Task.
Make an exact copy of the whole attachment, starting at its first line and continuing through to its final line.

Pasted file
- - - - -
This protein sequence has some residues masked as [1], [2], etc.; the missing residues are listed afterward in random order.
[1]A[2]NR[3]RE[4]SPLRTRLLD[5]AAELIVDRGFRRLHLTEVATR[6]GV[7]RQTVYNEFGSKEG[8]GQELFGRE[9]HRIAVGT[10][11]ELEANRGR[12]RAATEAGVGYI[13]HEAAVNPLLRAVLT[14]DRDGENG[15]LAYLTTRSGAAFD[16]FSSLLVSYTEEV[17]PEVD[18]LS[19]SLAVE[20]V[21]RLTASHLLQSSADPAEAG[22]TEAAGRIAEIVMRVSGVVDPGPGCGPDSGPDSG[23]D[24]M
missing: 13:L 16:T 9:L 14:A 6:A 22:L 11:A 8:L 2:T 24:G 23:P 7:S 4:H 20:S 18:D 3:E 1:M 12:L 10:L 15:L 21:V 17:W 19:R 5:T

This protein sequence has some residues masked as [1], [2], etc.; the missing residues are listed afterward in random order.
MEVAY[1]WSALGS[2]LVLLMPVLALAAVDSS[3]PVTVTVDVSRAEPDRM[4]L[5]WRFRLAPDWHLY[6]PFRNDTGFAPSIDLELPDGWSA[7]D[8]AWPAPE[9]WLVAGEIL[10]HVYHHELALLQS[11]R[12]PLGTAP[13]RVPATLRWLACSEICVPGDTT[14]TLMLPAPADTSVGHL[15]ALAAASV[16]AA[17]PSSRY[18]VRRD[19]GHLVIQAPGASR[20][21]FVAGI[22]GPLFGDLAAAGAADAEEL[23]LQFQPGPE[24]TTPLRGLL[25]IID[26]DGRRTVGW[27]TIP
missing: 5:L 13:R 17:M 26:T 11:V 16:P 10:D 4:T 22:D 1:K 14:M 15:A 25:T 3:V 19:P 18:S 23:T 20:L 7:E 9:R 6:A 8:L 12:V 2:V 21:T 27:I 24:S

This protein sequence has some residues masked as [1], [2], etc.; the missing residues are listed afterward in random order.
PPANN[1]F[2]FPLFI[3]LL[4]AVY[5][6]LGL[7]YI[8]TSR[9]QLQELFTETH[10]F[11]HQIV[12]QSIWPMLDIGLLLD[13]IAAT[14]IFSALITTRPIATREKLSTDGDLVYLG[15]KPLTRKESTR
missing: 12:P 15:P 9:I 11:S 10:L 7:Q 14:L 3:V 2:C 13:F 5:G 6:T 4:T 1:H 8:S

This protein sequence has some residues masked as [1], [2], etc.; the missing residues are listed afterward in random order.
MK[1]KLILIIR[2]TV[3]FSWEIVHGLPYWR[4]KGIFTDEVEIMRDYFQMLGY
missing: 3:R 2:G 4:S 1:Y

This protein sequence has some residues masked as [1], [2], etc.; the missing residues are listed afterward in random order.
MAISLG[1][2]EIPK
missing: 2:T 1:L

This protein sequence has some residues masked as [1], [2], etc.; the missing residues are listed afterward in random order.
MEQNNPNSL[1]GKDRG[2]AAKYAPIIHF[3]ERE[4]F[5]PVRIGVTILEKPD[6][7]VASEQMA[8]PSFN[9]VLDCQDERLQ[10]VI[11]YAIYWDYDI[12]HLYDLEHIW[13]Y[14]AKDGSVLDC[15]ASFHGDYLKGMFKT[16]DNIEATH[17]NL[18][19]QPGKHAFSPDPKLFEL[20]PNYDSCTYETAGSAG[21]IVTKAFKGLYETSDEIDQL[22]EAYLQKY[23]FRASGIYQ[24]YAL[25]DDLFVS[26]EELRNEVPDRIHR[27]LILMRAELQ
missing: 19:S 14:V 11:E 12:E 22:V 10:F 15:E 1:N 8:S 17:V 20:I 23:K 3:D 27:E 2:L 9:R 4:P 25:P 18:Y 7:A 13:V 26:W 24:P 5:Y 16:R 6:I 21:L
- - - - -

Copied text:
This protein sequence has some residues masked as [1], [2], etc.; the missing residues are listed afterward in random order.
[1]A[2]NR[3]RE[4]SPLRTRLLD[5]AAELIVDRGFRRLHLTEVATR[6]GV[7]RQTVYNEFGSKEG[8]GQELFGRE[9]HRIAVGT[10][11]ELEANRGR[12]RAATEAGVGYI[13]HEAAVNPLLRAVLT[14]DRDGENG[15]LAYLTTRSGAAFD[16]FSSLLVSYTEEV[17]PEVD[18]LS[19]SLAVE[20]V[21]RLTASHLLQSSADPAEAG[22]TEAAGRIAEIVMRVSGVVDPGPGCGPDSGPDSG[23]D[24]M
missing: 13:L 16:T 9:L 14:A 6:A 22:L 11:A 8:L 2:T 24:G 23:P 7:S 4:H 20:S 18:D 3:E 1:M 12:L 10:L 15:L 21:V 17:W 19:R 5:T

This protein sequence has some residues masked as [1], [2], etc.; the missing residues are listed afterward in random order.
MEVAY[1]WSALGS[2]LVLLMPVLALAAVDSS[3]PVTVTVDVSRAEPDRM[4]L[5]WRFRLAPDWHLY[6]PFRNDTGFAPSIDLELPDGWSA[7]D[8]AWPAPE[9]WLVAGEIL[10]HVYHHELALLQS[11]R[12]PLGTAP[13]RVPATLRWLACSEICVPGDTT[14]TLMLPAPADTSVGHL[15]ALAAASV[16]AA[17]PSSRY[18]VRRD[19]GHLVIQAPGASR[20][21]FVAGI[22]GPLFGDLAAAGAADAEEL[23]LQFQPGPE[24]TTPLRGLL[25]IID[26]DGRRTVGW[27]TIP
missing: 5:L 13:R 17:M 26:T 11:V 16:P 10:D 4:T 22:D 1:K 14:M 15:A 25:T 3:V 19:P 18:S 23:T 20:L 7:E 9:R 6:A 8:L 12:V 2:V 21:T 27:I 24:S

This protein sequence has some residues masked as [1], [2], etc.; the missing residues are listed afterward in random order.
PPANN[1]F[2]FPLFI[3]LL[4]AVY[5][6]LGL[7]YI[8]TSR[9]QLQELFTETH[10]F[11]HQIV[12]QSIWPMLDIGLLLD[13]IAAT[14]IFSALITTRPIATREKLSTDGDLVYLG[15]KPLTRKESTR
missing: 12:P 15:P 9:I 11:S 10:L 7:Q 14:L 3:V 2:C 13:F 5:G 6:T 4:T 1:H 8:S

This protein sequence has some residues masked as [1], [2], etc.; the missing residues are listed afterward in random order.
MK[1]KLILIIR[2]TV[3]FSWEIVHGLPYWR[4]KGIFTDEVEIMRDYFQMLGY
missing: 3:R 2:G 4:S 1:Y

This protein sequence has some residues masked as [1], [2], etc.; the missing residues are listed afterward in random order.
MAISLG[1][2]EIPK
missing: 2:T 1:L

This protein sequence has some residues masked as [1], [2], etc.; the missing residues are listed afterward in random order.
MEQNNPNSL[1]GKDRG[2]AAKYAPIIHF[3]ERE[4]F[5]PVRIGVTILEKPD[6][7]VASEQMA[8]PSFN[9]VLDCQDERLQ[10]VI[11]YAIYWDYDI[12]HLYDLEHIW[13]Y[14]AKDGSVLDC[15]ASFHGDYLKGMFKT[16]DNIEATH[17]NL[18][19]QPGKHAFSPDPKLFEL[20]PNYDSCTYETAGSAG[21]IVTKAFKGLYETSDEIDQL[22]EAYLQKY[23]FRASGIYQ[24]YAL[25]DDLFVS[26]EELRNEVPDRIHR[27]LILMRAELQ
missing: 19:S 14:V 11:E 12:E 22:V 10:F 15:E 1:N 8:S 17:V 20:I 23:K 3:D 27:E 2:L 9:R 4:P 25:P 18:Y 7:A 13:V 26:W 24:P 5:Y 16:R 6:I 21:L